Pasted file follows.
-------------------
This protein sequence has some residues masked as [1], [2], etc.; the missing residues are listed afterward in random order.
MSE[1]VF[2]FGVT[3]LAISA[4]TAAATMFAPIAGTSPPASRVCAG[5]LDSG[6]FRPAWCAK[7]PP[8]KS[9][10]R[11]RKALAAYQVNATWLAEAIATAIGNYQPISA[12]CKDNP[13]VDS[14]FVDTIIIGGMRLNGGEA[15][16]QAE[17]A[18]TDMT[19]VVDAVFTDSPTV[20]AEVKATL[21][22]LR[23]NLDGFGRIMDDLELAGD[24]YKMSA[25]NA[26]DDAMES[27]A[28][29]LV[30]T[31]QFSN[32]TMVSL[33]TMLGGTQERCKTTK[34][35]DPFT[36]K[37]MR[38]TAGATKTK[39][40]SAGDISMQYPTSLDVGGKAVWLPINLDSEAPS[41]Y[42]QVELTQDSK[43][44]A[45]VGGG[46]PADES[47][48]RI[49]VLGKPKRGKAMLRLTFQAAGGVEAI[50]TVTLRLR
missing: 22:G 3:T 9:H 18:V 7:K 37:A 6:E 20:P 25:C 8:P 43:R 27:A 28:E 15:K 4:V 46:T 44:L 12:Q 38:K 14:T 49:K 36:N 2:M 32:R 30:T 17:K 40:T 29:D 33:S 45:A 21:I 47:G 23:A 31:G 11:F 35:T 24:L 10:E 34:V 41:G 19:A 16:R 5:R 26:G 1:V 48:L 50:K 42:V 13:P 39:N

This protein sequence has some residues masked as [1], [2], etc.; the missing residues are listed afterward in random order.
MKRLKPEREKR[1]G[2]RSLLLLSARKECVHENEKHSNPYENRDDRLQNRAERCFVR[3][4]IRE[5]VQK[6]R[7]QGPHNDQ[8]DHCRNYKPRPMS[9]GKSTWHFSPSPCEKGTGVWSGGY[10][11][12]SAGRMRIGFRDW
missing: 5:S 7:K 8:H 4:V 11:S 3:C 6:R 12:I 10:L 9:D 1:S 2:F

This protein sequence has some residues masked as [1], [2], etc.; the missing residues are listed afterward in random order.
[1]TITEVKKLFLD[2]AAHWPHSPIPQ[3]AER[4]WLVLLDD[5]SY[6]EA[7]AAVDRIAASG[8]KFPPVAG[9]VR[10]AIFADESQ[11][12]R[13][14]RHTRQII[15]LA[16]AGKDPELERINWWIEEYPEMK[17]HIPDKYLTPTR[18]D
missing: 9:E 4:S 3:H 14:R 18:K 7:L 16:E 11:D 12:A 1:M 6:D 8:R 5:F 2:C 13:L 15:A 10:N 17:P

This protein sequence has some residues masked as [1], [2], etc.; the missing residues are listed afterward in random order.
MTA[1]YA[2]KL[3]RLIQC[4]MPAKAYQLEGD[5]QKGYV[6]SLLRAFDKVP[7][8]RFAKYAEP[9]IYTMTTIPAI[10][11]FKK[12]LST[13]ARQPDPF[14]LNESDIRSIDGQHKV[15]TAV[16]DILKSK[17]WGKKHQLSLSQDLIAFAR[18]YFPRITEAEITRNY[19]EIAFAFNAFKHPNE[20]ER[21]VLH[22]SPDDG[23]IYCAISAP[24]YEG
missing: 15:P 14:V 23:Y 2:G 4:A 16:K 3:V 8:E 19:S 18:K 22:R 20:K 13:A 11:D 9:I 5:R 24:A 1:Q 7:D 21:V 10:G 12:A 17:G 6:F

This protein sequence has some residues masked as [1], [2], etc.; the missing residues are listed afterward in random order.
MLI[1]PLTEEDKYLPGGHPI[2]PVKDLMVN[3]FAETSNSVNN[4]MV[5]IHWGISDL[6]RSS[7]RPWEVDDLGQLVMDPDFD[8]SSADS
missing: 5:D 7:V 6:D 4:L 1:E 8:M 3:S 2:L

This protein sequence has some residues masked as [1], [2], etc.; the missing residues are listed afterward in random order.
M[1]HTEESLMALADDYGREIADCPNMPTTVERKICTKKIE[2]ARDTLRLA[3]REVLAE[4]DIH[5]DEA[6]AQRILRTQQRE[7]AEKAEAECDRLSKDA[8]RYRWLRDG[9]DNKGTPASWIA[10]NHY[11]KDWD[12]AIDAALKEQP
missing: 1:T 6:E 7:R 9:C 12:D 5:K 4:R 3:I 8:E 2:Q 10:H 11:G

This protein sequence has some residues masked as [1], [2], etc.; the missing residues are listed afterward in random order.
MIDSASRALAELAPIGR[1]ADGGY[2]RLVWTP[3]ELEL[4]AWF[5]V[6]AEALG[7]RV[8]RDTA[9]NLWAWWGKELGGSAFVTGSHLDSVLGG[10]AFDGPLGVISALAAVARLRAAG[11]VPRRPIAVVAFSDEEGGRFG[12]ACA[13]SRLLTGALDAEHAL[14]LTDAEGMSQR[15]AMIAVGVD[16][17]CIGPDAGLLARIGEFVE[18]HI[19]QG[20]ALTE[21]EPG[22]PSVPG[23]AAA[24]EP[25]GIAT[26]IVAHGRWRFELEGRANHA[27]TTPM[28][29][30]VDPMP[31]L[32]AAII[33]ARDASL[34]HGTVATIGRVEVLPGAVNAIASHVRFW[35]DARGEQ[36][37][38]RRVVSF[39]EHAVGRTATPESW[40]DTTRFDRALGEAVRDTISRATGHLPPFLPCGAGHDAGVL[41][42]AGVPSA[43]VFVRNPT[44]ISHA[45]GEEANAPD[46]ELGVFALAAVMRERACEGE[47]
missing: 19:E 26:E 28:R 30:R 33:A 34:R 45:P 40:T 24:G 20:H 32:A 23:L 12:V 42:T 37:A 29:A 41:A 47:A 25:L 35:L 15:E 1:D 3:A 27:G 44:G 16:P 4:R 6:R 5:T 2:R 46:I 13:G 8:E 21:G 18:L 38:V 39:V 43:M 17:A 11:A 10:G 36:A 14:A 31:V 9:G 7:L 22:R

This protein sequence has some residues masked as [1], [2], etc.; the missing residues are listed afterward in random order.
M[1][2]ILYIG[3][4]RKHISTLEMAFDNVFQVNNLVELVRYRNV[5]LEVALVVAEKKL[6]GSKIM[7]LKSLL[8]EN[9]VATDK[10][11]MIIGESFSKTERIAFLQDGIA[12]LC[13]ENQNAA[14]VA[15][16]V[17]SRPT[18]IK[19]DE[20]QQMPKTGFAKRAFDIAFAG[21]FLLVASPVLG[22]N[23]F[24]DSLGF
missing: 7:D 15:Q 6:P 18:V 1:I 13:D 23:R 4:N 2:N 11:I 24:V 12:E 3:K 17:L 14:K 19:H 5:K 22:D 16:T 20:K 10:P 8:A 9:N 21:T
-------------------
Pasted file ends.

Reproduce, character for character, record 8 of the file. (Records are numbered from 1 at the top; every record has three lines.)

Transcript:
This protein sequence has some residues masked as [1], [2], etc.; the missing residues are listed afterward in random order.
M[1][2]ILYIG[3][4]RKHISTLEMAFDNVFQVNNLVELVRYRNV[5]LEVALVVAEKKL[6]GSKIM[7]LKSLL[8]EN[9]VATDK[10][11]MIIGESFSKTERIAFLQDGIA[12]LC[13]ENQNAA[14]VA[15][16]V[17]SRPT[18]IK[19]DE[20]QQMPKTGFAKRAFDIAFAG[21]FLLVASPVLG[22]N[23]F[24]DSLGF
missing: 7:D 15:Q 6:P 18:V 1:I 13:D 23:R 4:N 2:N 11:I 24:V 12:E 3:K 17:L 14:K 19:H 5:K 22:D 16:T 20:K 10:P 8:A 9:N 21:T